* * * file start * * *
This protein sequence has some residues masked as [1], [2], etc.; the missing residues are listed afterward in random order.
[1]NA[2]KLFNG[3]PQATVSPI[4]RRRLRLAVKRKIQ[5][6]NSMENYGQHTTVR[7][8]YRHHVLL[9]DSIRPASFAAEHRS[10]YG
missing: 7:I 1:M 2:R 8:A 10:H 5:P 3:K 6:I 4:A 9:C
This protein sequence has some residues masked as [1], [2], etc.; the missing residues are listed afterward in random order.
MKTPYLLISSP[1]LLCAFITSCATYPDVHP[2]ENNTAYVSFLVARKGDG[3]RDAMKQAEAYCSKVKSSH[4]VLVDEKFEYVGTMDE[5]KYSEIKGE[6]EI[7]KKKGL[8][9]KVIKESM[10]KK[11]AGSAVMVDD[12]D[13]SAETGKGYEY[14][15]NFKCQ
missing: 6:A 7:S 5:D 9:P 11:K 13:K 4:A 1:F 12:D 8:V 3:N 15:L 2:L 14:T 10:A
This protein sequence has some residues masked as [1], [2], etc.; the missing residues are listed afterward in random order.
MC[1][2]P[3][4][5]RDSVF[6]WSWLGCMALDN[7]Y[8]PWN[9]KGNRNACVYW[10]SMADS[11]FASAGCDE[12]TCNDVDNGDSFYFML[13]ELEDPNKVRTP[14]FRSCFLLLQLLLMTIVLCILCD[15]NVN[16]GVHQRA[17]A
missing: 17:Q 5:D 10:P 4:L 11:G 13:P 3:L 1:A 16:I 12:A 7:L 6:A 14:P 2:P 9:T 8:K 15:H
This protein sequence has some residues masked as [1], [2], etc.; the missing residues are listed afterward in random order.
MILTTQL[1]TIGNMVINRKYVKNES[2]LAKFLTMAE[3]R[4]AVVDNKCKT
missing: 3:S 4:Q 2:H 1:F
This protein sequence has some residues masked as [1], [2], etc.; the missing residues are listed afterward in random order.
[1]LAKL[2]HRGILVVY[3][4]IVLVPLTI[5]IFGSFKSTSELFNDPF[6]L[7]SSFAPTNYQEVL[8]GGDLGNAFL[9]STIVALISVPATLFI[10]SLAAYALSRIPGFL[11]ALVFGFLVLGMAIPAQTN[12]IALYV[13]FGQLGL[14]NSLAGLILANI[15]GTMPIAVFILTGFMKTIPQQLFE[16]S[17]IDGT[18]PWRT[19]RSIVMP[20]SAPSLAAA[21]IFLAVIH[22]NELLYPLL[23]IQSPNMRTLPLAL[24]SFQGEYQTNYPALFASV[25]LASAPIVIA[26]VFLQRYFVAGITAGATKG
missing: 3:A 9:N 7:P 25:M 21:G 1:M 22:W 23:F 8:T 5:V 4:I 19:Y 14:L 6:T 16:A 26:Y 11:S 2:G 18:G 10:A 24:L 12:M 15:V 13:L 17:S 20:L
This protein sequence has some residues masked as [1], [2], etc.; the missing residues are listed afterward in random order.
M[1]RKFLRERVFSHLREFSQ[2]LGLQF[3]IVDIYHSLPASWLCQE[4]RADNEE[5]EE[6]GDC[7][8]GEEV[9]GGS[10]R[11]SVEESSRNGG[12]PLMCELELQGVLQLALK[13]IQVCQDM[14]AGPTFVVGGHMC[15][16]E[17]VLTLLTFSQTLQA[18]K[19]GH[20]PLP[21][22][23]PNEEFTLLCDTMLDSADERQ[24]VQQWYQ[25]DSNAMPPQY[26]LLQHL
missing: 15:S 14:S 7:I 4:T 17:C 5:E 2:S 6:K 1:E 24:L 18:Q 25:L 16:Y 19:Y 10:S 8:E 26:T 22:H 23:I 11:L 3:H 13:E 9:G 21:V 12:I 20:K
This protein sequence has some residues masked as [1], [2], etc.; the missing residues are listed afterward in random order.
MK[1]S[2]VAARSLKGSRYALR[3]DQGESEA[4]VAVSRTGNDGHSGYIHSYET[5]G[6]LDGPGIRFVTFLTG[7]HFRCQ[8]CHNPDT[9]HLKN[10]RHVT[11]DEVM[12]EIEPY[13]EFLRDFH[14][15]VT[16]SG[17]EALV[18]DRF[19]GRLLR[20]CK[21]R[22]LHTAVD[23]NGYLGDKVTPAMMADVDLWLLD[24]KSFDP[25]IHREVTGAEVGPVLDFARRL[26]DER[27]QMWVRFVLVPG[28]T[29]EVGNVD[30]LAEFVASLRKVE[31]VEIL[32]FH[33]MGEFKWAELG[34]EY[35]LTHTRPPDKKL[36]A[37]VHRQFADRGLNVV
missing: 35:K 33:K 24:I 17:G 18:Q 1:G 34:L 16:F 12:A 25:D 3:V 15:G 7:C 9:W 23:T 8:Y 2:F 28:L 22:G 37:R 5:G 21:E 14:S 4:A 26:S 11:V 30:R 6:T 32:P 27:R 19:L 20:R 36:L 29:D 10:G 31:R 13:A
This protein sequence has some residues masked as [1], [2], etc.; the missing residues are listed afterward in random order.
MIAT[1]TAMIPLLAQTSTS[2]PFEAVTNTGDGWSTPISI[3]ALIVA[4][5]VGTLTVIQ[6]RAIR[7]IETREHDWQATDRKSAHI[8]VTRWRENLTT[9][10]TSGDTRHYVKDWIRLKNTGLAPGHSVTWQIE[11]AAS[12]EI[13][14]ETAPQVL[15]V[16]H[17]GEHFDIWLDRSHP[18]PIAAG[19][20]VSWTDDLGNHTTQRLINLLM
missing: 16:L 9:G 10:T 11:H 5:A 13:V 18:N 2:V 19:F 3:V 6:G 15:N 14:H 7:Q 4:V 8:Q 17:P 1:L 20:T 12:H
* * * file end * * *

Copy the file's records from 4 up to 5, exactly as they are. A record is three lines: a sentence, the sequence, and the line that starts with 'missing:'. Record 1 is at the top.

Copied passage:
This protein sequence has some residues masked as [1], [2], etc.; the missing residues are listed afterward in random order.
MILTTQL[1]TIGNMVINRKYVKNES[2]LAKFLTMAE[3]R[4]AVVDNKCKT
missing: 3:S 4:Q 2:H 1:F
This protein sequence has some residues masked as [1], [2], etc.; the missing residues are listed afterward in random order.
[1]LAKL[2]HRGILVVY[3][4]IVLVPLTI[5]IFGSFKSTSELFNDPF[6]L[7]SSFAPTNYQEVL[8]GGDLGNAFL[9]STIVALISVPATLFI[10]SLAAYALSRIPGFL[11]ALVFGFLVLGMAIPAQTN[12]IALYV[13]FGQLGL[14]NSLAGLILANI[15]GTMPIAVFILTGFMKTIPQQLFE[16]S[17]IDGT[18]PWRT[19]RSIVMP[20]SAPSLAAA[21]IFLAVIH[22]NELLYPLL[23]IQSPNMRTLPLAL[24]SFQGEYQTNYPALFASV[25]LASAPIVIA[26]VFLQRYFVAGITAGATKG
missing: 3:A 9:N 7:P 25:M 21:G 1:M 22:W 23:F 8:T 5:V 4:I 19:Y 14:L 6:T 16:A 26:Y 11:S 2:G 18:G 10:A 24:L 12:M 15:V 13:L 17:S 20:L